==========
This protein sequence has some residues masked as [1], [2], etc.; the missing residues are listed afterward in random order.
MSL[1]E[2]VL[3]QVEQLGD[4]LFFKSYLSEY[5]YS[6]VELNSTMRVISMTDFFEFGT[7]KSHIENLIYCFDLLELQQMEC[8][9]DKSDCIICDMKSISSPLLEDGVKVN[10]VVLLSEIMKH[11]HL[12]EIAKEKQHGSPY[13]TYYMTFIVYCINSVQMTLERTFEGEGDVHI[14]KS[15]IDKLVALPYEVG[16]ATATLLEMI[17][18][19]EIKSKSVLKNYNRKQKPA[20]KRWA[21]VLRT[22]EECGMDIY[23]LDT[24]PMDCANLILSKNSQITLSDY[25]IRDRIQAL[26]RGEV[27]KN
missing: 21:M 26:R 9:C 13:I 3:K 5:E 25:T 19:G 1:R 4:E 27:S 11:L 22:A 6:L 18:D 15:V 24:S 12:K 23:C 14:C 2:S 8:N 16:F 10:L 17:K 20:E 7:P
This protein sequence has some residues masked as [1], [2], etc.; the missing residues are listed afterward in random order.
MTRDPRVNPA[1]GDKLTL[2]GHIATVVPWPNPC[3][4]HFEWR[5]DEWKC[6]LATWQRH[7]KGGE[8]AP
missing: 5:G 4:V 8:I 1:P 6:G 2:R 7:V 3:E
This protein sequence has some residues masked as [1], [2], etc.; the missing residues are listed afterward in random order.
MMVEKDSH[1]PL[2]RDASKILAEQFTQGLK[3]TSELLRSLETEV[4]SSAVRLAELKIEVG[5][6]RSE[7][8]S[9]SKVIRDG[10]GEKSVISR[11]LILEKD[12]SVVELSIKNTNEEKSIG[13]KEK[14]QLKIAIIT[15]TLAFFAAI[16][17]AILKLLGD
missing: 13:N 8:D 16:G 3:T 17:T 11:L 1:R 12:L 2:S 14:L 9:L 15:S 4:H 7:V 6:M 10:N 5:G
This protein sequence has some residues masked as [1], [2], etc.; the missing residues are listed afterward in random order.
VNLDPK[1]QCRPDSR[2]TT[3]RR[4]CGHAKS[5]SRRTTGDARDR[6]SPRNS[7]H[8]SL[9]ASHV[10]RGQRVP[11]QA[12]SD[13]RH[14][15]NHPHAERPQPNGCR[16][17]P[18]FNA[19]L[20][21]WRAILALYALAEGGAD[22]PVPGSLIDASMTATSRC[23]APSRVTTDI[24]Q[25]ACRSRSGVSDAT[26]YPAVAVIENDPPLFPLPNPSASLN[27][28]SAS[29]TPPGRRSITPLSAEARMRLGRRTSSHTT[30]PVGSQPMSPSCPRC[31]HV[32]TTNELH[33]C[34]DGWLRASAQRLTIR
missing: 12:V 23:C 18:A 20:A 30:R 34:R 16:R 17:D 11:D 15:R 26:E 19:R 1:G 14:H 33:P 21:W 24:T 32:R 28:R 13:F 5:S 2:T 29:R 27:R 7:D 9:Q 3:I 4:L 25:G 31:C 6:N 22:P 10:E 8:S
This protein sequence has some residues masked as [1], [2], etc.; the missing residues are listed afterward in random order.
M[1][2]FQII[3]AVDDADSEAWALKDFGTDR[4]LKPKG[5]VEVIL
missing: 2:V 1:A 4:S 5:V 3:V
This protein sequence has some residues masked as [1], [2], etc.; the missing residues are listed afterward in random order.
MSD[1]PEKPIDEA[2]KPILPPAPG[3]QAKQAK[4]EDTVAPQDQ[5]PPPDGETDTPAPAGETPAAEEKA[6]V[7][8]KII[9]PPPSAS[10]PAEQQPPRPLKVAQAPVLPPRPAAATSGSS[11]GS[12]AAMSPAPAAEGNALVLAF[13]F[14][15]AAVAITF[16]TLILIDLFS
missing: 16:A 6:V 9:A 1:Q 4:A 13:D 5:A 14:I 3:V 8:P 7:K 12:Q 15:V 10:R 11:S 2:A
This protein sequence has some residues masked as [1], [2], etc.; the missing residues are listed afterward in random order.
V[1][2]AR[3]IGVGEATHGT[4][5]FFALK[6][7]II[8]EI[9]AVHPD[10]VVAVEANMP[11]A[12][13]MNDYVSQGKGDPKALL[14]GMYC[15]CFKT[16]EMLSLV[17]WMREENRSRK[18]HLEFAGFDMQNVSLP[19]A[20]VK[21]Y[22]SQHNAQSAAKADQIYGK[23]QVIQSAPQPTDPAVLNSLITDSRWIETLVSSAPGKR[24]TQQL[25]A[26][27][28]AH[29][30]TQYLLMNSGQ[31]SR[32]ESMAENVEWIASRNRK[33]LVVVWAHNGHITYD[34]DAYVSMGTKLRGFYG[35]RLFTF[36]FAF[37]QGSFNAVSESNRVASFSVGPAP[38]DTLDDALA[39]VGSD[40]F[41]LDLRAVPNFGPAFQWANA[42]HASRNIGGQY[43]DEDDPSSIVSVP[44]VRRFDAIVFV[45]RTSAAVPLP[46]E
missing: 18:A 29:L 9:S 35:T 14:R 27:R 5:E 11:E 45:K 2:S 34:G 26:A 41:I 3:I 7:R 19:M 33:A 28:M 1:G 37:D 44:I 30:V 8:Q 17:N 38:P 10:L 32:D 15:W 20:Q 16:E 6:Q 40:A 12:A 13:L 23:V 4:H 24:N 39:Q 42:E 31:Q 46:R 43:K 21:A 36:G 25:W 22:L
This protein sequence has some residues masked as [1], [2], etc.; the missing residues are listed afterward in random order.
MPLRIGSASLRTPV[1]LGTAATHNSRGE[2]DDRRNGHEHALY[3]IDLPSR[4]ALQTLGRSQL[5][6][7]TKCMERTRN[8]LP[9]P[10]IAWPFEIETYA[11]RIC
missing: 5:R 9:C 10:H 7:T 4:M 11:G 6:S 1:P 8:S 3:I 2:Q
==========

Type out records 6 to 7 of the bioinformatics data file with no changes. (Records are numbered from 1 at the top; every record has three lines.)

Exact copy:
This protein sequence has some residues masked as [1], [2], etc.; the missing residues are listed afterward in random order.
MSD[1]PEKPIDEA[2]KPILPPAPG[3]QAKQAK[4]EDTVAPQDQ[5]PPPDGETDTPAPAGETPAAEEKA[6]V[7][8]KII[9]PPPSAS[10]PAEQQPPRPLKVAQAPVLPPRPAAATSGSS[11]GS[12]AAMSPAPAAEGNALVLAF[13]F[14][15]AAVAITF[16]TLILIDLFS
missing: 16:A 6:V 9:A 1:Q 4:A 13:D 5:A 14:I 3:V 8:P 7:K 12:Q 15:V 10:R 11:S 2:A
This protein sequence has some residues masked as [1], [2], etc.; the missing residues are listed afterward in random order.
V[1][2]AR[3]IGVGEATHGT[4][5]FFALK[6][7]II[8]EI[9]AVHPD[10]VVAVEANMP[11]A[12][13]MNDYVSQGKGDPKALL[14]GMYC[15]CFKT[16]EMLSLV[17]WMREENRSRK[18]HLEFAGFDMQNVSLP[19]A[20]VK[21]Y[22]SQHNAQSAAKADQIYGK[23]QVIQSAPQPTDPAVLNSLITDSRWIETLVSSAPGKR[24]TQQL[25]A[26][27][28]AH[29][30]TQYLLMNSGQ[31]SR[32]ESMAENVEWIASRNRK[33]LVVVWAHNGHITYD[34]DAYVSMGTKLRGFYG[35]RLFTF[36]FAF[37]QGSFNAVSESNRVASFSVGPAP[38]DTLDDALA[39]VGSD[40]F[41]LDLRAVPNFGPAFQWANA[42]HASRNIGGQY[43]DEDDPSSIVSVP[44]VRRFDAIVFV[45]RTSAAVPLP[46]E
missing: 18:A 29:L 9:S 35:T 14:R 27:R 5:E 11:E 45:K 2:S 34:G 26:A 41:I 3:I 7:R 19:M 33:A 28:M 1:G 37:D 44:I 30:V 8:Q 17:N 38:P 10:L 32:D 15:W 20:Q 16:E 6:Q 40:A 12:A 13:L 23:V 4:H 24:N 39:Q 42:E 31:Q 46:R 43:K 21:A 36:G 25:W 22:L